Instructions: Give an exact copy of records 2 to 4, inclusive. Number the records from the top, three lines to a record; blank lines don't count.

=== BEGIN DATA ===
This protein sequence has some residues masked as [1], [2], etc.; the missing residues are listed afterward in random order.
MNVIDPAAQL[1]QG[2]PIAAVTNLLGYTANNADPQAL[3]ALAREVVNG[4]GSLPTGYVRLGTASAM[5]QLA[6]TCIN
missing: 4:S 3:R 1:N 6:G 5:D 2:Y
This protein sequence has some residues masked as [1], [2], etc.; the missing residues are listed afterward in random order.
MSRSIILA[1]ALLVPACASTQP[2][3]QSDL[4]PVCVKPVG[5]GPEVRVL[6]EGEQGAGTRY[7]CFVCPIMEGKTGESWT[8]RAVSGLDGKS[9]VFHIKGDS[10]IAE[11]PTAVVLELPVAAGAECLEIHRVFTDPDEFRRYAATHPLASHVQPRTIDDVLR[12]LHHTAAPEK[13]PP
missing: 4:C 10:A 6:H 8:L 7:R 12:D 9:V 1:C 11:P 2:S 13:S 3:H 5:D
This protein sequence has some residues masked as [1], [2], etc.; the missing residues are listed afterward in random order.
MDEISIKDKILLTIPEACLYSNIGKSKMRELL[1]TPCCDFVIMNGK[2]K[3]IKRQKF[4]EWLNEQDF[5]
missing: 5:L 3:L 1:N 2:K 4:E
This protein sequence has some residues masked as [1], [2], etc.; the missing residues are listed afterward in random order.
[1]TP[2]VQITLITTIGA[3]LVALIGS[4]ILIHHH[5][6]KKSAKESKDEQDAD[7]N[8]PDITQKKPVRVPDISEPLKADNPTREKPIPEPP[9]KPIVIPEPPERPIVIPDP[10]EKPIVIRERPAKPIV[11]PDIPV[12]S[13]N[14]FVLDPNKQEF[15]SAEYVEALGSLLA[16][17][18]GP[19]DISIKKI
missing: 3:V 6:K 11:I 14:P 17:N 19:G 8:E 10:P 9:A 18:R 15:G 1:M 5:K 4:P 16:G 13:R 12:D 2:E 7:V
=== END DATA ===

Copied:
This protein sequence has some residues masked as [1], [2], etc.; the missing residues are listed afterward in random order.
MSRSIILA[1]ALLVPACASTQP[2][3]QSDL[4]PVCVKPVG[5]GPEVRVL[6]EGEQGAGTRY[7]CFVCPIMEGKTGESWT[8]RAVSGLDGKS[9]VFHIKGDS[10]IAE[11]PTAVVLELPVAAGAECLEIHRVFTDPDEFRRYAATHPLASHVQPRTIDDVLR[12]LHHTAAPEK[13]PP
missing: 4:C 10:A 6:H 8:L 7:R 12:D 9:V 1:C 11:P 2:S 13:S 3:H 5:D
This protein sequence has some residues masked as [1], [2], etc.; the missing residues are listed afterward in random order.
MDEISIKDKILLTIPEACLYSNIGKSKMRELL[1]TPCCDFVIMNGK[2]K[3]IKRQKF[4]EWLNEQDF[5]
missing: 5:L 3:L 1:N 2:K 4:E
This protein sequence has some residues masked as [1], [2], etc.; the missing residues are listed afterward in random order.
[1]TP[2]VQITLITTIGA[3]LVALIGS[4]ILIHHH[5][6]KKSAKESKDEQDAD[7]N[8]PDITQKKPVRVPDISEPLKADNPTREKPIPEPP[9]KPIVIPEPPERPIVIPDP[10]EKPIVIRERPAKPIV[11]PDIPV[12]S[13]N[14]FVLDPNKQEF[15]SAEYVEALGSLLA[16][17][18]GP[19]DISIKKI
missing: 3:V 6:K 11:I 14:P 17:N 19:G 8:E 10:P 9:A 18:R 15:G 1:M 5:K 4:P 16:G 13:R 12:D 2:E 7:V